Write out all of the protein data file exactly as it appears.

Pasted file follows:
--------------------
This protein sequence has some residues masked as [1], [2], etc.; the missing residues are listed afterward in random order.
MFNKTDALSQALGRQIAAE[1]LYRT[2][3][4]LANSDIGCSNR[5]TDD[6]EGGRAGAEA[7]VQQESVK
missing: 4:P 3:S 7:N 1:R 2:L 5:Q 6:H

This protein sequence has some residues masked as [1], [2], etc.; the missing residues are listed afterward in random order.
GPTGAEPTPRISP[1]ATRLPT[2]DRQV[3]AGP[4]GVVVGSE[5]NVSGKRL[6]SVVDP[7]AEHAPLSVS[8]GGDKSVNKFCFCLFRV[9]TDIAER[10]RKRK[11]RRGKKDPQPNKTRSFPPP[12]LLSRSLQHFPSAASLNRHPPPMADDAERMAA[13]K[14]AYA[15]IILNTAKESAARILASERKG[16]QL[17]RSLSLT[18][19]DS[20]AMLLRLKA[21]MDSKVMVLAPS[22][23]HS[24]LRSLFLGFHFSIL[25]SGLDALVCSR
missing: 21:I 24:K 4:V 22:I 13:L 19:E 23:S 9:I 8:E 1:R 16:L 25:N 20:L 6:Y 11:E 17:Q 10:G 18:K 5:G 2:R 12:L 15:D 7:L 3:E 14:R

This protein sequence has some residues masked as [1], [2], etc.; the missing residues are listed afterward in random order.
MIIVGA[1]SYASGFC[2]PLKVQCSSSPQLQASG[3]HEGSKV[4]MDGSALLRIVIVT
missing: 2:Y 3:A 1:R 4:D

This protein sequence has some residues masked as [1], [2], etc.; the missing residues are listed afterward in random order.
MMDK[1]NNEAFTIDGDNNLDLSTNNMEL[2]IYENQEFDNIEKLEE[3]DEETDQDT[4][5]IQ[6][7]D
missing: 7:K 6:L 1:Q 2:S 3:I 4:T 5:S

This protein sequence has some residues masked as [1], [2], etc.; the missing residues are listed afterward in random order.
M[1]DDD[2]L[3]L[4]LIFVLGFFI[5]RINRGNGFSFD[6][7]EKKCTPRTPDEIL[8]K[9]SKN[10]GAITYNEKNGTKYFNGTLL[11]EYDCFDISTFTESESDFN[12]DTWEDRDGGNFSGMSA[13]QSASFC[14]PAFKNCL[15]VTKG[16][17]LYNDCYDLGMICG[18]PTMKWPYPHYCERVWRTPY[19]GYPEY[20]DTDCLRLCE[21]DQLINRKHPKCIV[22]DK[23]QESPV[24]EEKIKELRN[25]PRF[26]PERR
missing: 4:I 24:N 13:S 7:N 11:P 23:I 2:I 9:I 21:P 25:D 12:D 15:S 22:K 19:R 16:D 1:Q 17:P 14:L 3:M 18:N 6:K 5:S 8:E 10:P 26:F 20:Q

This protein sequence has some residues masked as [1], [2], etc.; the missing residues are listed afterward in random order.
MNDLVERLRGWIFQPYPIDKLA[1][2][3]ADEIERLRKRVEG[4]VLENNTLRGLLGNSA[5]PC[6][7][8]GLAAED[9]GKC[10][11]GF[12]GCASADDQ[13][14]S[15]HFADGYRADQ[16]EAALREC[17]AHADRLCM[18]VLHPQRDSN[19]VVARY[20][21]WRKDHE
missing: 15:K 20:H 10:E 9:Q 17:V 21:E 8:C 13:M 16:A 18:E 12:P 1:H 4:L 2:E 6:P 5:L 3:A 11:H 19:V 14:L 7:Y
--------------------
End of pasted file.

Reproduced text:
This protein sequence has some residues masked as [1], [2], etc.; the missing residues are listed afterward in random order.
MFNKTDALSQALGRQIAAE[1]LYRT[2][3][4]LANSDIGCSNR[5]TDD[6]EGGRAGAEA[7]VQQESVK
missing: 4:P 3:S 7:N 1:R 2:L 5:Q 6:H

This protein sequence has some residues masked as [1], [2], etc.; the missing residues are listed afterward in random order.
GPTGAEPTPRISP[1]ATRLPT[2]DRQV[3]AGP[4]GVVVGSE[5]NVSGKRL[6]SVVDP[7]AEHAPLSVS[8]GGDKSVNKFCFCLFRV[9]TDIAER[10]RKRK[11]RRGKKDPQPNKTRSFPPP[12]LLSRSLQHFPSAASLNRHPPPMADDAERMAA[13]K[14]AYA[15]IILNTAKESAARILASERKG[16]QL[17]RSLSLT[18][19]DS[20]AMLLRLKA[21]MDSKVMVLAPS[22][23]HS[24]LRSLFLGFHFSIL[25]SGLDALVCSR
missing: 21:I 24:K 4:V 22:I 13:L 19:E 23:S 9:I 8:E 1:R 16:L 25:N 20:L 6:Y 11:E 17:Q 10:G 18:K 5:G 2:R 12:L 15:D 7:L 3:E 14:R

This protein sequence has some residues masked as [1], [2], etc.; the missing residues are listed afterward in random order.
MIIVGA[1]SYASGFC[2]PLKVQCSSSPQLQASG[3]HEGSKV[4]MDGSALLRIVIVT
missing: 2:Y 3:A 1:R 4:D

This protein sequence has some residues masked as [1], [2], etc.; the missing residues are listed afterward in random order.
MMDK[1]NNEAFTIDGDNNLDLSTNNMEL[2]IYENQEFDNIEKLEE[3]DEETDQDT[4][5]IQ[6][7]D
missing: 7:K 6:L 1:Q 2:S 3:I 4:T 5:S

This protein sequence has some residues masked as [1], [2], etc.; the missing residues are listed afterward in random order.
M[1]DDD[2]L[3]L[4]LIFVLGFFI[5]RINRGNGFSFD[6][7]EKKCTPRTPDEIL[8]K[9]SKN[10]GAITYNEKNGTKYFNGTLL[11]EYDCFDISTFTESESDFN[12]DTWEDRDGGNFSGMSA[13]QSASFC[14]PAFKNCL[15]VTKG[16][17]LYNDCYDLGMICG[18]PTMKWPYPHYCERVWRTPY[19]GYPEY[20]DTDCLRLCE[21]DQLINRKHPKCIV[22]DK[23]QESPV[24]EEKIKELRN[25]PRF[26]PERR
missing: 4:I 24:N 13:S 7:N 11:P 23:I 2:I 9:I 21:P 25:D 12:D 15:S 22:K 19:R 16:D 1:Q 17:P 14:L 3:M 18:N 6:K 5:S 8:E 10:P 26:F 20:Q

This protein sequence has some residues masked as [1], [2], etc.; the missing residues are listed afterward in random order.
MNDLVERLRGWIFQPYPIDKLA[1][2][3]ADEIERLRKRVEG[4]VLENNTLRGLLGNSA[5]PC[6][7][8]GLAAED[9]GKC[10][11]GF[12]GCASADDQ[13][14]S[15]HFADGYRADQ[16]EAALREC[17]AHADRLCM[18]VLHPQRDSN[19]VVARY[20][21]WRKDHE
missing: 15:K 20:H 10:E 9:Q 17:V 21:E 8:C 13:M 16:A 18:E 12:P 1:H 4:L 2:E 6:P 5:L 3:A 11:H 19:V 14:L 7:Y